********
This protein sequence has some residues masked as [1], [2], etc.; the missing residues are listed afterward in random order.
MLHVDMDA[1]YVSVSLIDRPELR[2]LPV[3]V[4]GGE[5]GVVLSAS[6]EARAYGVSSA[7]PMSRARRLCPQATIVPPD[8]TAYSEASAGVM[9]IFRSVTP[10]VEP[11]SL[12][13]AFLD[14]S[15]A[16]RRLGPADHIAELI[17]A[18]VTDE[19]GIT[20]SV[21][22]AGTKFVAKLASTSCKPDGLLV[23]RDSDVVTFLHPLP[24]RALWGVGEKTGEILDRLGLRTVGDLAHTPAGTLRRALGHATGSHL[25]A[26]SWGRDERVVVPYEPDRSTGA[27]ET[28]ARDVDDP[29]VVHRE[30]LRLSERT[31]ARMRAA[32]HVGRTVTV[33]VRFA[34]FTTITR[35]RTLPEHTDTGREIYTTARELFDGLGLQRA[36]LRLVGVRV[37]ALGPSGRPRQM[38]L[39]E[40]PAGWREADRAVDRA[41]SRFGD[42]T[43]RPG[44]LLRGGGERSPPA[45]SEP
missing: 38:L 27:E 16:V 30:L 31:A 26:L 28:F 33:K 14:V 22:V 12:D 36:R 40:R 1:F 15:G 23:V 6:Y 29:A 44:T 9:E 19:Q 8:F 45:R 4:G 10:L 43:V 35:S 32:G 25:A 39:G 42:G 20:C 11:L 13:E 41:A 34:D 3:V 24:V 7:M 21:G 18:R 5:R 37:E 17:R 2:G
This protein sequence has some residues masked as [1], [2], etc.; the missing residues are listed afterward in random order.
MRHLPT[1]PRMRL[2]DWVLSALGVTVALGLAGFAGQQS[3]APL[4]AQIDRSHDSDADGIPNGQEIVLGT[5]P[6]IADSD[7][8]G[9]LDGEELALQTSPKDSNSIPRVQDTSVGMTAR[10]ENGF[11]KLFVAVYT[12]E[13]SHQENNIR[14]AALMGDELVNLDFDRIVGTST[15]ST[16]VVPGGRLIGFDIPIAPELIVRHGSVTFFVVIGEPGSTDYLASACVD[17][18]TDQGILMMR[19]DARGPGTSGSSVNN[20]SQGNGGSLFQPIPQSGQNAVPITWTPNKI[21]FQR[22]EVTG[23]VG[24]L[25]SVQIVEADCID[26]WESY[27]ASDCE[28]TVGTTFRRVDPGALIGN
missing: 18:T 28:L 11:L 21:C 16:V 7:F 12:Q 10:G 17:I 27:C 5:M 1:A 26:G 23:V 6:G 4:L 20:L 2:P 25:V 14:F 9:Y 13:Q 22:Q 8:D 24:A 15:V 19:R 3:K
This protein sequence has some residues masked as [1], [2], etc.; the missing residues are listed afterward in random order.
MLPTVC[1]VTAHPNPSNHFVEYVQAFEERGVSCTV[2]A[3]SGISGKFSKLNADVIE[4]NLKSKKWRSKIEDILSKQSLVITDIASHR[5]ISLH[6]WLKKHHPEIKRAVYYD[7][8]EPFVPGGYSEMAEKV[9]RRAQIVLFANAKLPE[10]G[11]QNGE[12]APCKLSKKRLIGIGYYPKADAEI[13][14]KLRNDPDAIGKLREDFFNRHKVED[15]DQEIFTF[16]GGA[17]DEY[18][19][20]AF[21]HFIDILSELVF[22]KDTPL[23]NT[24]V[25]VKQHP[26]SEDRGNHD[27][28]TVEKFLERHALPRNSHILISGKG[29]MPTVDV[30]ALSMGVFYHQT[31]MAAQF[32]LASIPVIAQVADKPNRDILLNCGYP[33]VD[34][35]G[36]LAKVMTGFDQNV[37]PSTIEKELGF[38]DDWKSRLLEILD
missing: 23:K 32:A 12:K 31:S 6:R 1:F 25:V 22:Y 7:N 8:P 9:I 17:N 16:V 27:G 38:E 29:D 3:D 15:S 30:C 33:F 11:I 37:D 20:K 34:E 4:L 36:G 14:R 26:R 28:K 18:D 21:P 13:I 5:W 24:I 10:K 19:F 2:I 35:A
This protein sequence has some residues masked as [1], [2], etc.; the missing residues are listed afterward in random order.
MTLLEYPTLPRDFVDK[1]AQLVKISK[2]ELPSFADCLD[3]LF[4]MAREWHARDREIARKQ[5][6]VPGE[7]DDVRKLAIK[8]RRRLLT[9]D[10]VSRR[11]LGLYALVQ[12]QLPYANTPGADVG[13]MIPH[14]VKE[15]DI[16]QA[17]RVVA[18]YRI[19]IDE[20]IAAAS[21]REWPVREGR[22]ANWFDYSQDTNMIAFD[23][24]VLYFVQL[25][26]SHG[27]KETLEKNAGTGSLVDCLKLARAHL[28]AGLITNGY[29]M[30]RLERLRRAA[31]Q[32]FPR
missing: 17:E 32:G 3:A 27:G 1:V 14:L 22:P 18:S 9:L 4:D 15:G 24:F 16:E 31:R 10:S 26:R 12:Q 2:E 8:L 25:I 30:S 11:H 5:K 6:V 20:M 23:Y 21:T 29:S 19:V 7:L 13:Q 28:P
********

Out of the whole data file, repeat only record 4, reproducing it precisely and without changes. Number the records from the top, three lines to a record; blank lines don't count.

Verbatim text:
This protein sequence has some residues masked as [1], [2], etc.; the missing residues are listed afterward in random order.
MTLLEYPTLPRDFVDK[1]AQLVKISK[2]ELPSFADCLD[3]LF[4]MAREWHARDREIARKQ[5][6]VPGE[7]DDVRKLAIK[8]RRRLLT[9]D[10]VSRR[11]LGLYALVQ[12]QLPYANTPGADVG[13]MIPH[14]VKE[15]DI[16]QA[17]RVVA[18]YRI[19]IDE[20]IAAAS[21]REWPVREGR[22]ANWFDYSQDTNMIAFD[23][24]VLYFVQL[25][26]SHG[27]KETLEKNAGTGSLVDCLKLARAHL[28]AGLITNGY[29]M[30]RLERLRRAA[31]Q[32]FPR
missing: 17:E 32:G 3:A 27:G 1:V 14:L 22:P 18:S 9:L 4:D 15:G 24:F 16:E 31:R 10:S 26:R 12:Q 2:E 8:L 25:I 30:S 11:H 5:K 6:V 20:M 23:Y 21:T 29:S 19:V 7:L 13:Q 28:P